Published about 1 year ago | Rated: +20
  • +22

    Guidelines for Financial Freedom

    Guidelines for Financial Freedom
    When you’re a student trying to pay for school, one of the greatest challenges can be managing your finances in the best way possible. With so many options out there, it’s difficult to decipher right from wrong and what will be best for you in the future. Following these guidelines will help you understand how to determine what’s best for you, ...
    Published about 1 year ago | Rated: +22
  • +4

    How to Minimize the Impact of a Student's Brokerage Account on Financial Aid

    We have an UTMA mutual fund for our son who is a senior in high school (17 years old). It is approximately $19,000 and was intended to help pay for college costs. When we opened it we weren't aware of the impact it could have on financial aid. I realize it's too late to fix anything for his freshman year next ...
    Published over 1 year ago | Rated: +4
  • +3

    How Can One Shelter Parent Assets on the FAFSA?

    My daughter is going to college next year. We have to file the FAFSA in January. We have money in our savings account that we saved for emergency reasons and some for my daughter's college. Will this affect her chance in getting grants or loans? What should we do? — G.N. Money in a savings account counts as an asset on ...
    Published over 1 year ago | Rated: +3
  • +25

    Tuition Saving Tips

    Tuition Saving Tips
    Oh, tuition. Some consider it a nasty word and rightfully so. It’s expensive and can hang over a student’s head throughout college and for years to come. But there are ways to save on tuition – you just need to become savvy about it. It takes time and effort, but when you’re talking about that much money, it’s more than likely ...
    Published 6 months ago | Rated: +25
  • +37

    Crowdfunding for College

    Crowdfunding for College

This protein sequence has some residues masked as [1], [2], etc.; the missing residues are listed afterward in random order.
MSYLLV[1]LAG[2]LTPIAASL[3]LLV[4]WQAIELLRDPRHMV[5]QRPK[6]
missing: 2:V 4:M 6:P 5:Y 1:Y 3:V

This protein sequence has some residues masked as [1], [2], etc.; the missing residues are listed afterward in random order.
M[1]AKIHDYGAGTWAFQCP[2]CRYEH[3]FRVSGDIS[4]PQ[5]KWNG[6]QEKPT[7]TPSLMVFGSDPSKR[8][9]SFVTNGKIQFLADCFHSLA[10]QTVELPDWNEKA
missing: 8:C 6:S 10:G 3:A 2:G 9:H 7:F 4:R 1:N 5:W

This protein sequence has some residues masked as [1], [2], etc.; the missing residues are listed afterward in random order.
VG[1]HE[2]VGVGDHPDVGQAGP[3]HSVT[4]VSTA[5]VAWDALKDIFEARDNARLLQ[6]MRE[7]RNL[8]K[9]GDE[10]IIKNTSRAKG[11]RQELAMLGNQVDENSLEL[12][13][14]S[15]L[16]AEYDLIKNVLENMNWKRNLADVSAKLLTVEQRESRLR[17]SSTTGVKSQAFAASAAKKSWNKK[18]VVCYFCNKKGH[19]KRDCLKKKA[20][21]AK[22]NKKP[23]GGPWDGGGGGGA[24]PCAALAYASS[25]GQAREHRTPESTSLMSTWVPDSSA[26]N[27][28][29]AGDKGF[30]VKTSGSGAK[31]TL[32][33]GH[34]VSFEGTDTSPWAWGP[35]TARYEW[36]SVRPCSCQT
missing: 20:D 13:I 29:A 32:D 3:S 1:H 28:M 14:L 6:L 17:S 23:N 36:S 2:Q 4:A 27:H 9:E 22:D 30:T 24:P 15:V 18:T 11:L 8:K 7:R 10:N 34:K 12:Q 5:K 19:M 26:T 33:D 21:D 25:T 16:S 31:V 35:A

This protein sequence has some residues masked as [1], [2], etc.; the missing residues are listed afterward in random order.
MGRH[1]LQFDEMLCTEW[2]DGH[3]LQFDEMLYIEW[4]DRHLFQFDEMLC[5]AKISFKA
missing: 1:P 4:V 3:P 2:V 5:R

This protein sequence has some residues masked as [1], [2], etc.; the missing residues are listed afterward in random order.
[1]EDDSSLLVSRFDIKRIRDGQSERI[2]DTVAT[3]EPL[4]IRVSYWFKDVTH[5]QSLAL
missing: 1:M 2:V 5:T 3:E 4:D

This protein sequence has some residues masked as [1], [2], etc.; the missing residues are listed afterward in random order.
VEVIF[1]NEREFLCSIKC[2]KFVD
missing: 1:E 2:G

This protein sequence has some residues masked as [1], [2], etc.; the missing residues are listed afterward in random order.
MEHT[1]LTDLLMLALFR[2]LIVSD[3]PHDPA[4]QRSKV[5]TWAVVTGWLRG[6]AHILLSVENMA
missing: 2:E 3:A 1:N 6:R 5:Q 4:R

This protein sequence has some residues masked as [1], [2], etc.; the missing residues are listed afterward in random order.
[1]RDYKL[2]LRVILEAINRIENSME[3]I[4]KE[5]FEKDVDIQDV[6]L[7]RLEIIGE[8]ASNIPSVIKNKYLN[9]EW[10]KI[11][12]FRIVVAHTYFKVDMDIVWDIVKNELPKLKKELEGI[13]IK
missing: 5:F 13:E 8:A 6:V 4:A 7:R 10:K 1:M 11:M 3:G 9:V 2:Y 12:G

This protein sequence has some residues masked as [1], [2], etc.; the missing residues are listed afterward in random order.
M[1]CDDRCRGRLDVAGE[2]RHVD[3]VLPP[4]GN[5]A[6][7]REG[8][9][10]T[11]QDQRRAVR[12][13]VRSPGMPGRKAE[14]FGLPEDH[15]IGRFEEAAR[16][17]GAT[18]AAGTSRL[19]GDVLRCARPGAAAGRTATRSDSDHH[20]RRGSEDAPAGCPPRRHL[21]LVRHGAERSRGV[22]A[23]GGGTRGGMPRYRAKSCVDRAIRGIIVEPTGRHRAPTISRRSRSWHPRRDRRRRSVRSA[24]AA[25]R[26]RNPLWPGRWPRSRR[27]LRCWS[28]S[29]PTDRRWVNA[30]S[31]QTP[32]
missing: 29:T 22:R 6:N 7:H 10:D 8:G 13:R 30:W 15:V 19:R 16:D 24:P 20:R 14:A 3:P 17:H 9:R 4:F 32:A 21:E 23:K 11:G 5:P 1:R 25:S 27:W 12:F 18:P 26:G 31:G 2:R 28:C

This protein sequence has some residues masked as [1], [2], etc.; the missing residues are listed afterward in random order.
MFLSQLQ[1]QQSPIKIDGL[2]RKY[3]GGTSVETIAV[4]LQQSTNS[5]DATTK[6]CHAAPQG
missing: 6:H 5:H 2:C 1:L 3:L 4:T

Crowdfunding, the latest trend in the startup craze, allows the public to view and donate to causes and projects via a public platform. Students have jumped on the bandwagon, utilizing crowdfunding resources to fund the often astronomical student loans that have accumulated. Here are some resources that students can utilize crowdfunding for debt payment, as well as manage a current financial ...
    Published 11 months ago | Rated: +37
  • +7

    Year-End Financial Aid Moves

    As the year draws to a close, there are several steps families can take to get more need-based and merit-based financial aid. Prepay Next Year's Tuition Taxpayers can claim one of two education tax credits based on amounts paid for qualified higher education expenses, such as tuition and fees. These are the American Opportunity Tax Credit (AOTC) and the Lifetime Learning ...
    Published over 1 year ago | Rated: +7
  • +3

    Confusion about Reporting Custodial 529 College Savings Plan Accounts on the FAFSA

    My daughter is a freshman (in college) and lives more than 50% of the time with her mother who is the custodial parent. Her mom and I have been divorced for the last 10 years. I personally had an UGMA account set up for my daughter years ago. But two years ago I converted my daughter's $25,000 UGMA account to a ...
    Published over 1 year ago | Rated: +3
  • +11

    Pros and Cons of Using Retirement Funds to Pay for College Costs

    Why should one NOT use retirement funds to pay for a child's college costs? — Diane H. There are two main reasons why families shouldn't use retirement plan funds to pay for college. The first reason is the financial impact of taking a distribution from a retirement plan to pay for college. The financial impact includes both the tax liability and ...
    Published almost 3 years ago | Rated: +11
  • +9

    Free Money for College Savings

    There are a variety of national, state and local programs that encourage families to save for college by providing families with free money. There are two main types of such programs: 1. Birthday Present. Such programs provide contributions of $100 to $1,000 as seed money in the college savings plan when the parents open a new 529 college savings plan before ...
    Published over 3 years ago | Rated: +9
  • +1

    Student Debt Guide: Types of Loans

    Student Debt Guide: Types of Loans
    Student loans, federal education loans, credit cards, mortgages, home equity...the list goes on and on. It's enough to drive a person mad! From the different types of debt to the different types of loans, this financial information is something any borrowing student should be aware of. Learn to decipher the definitions of debt so that you know what you're getting yourself ...
    Published over 1 year ago | Rated: +1